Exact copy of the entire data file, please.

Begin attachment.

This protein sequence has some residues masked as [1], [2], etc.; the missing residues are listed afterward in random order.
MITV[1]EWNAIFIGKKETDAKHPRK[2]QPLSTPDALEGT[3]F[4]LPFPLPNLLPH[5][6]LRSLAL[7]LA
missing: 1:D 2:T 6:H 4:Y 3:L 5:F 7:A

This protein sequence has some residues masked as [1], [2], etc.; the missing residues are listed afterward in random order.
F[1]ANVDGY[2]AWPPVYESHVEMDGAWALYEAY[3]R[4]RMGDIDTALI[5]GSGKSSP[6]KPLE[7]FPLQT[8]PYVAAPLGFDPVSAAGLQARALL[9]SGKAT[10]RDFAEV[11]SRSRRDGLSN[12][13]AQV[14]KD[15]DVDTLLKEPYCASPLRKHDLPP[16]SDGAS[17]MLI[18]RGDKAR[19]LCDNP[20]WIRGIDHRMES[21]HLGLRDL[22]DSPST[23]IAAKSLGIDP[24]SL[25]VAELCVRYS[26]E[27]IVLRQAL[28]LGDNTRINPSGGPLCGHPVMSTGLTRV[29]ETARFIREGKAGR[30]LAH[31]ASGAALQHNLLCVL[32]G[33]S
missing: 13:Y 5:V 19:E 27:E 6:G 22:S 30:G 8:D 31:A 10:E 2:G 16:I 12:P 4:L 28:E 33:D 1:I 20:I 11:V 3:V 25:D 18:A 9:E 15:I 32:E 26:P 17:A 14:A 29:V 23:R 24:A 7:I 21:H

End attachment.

This protein sequence has some residues masked as [1], [2], etc.; the missing residues are listed afterward in random order.
MITV[1]EWNAIFIGKKETDAKHPRK[2]QPLSTPDALEGT[3]F[4]LPFPLPNLLPH[5][6]LRSLAL[7]LA
missing: 1:D 2:T 6:H 4:Y 3:L 5:F 7:A

This protein sequence has some residues masked as [1], [2], etc.; the missing residues are listed afterward in random order.
F[1]ANVDGY[2]AWPPVYESHVEMDGAWALYEAY[3]R[4]RMGDIDTALI[5]GSGKSSP[6]KPLE[7]FPLQT[8]PYVAAPLGFDPVSAAGLQARALL[9]SGKAT[10]RDFAEV[11]SRSRRDGLSN[12][13]AQV[14]KD[15]DVDTLLKEPYCASPLRKHDLPP[16]SDGAS[17]MLI[18]RGDKAR[19]LCDNP[20]WIRGIDHRMES[21]HLGLRDL[22]DSPST[23]IAAKSLGIDP[24]SL[25]VAELCVRYS[26]E[27]IVLRQAL[28]LGDNTRINPSGGPLCGHPVMSTGLTRV[29]ETARFIREGKAGR[30]LAH[31]ASGAALQHNLLCVL[32]G[33]S
missing: 13:Y 5:V 19:E 27:E 6:G 22:S 30:G 8:D 31:A 10:E 2:G 16:I 12:P 4:L 28:E 33:D 1:I 20:I 11:V 3:V 25:D 18:A 9:E 15:I 32:E 26:P 17:A 14:A 29:V 23:R 24:A 7:I 21:H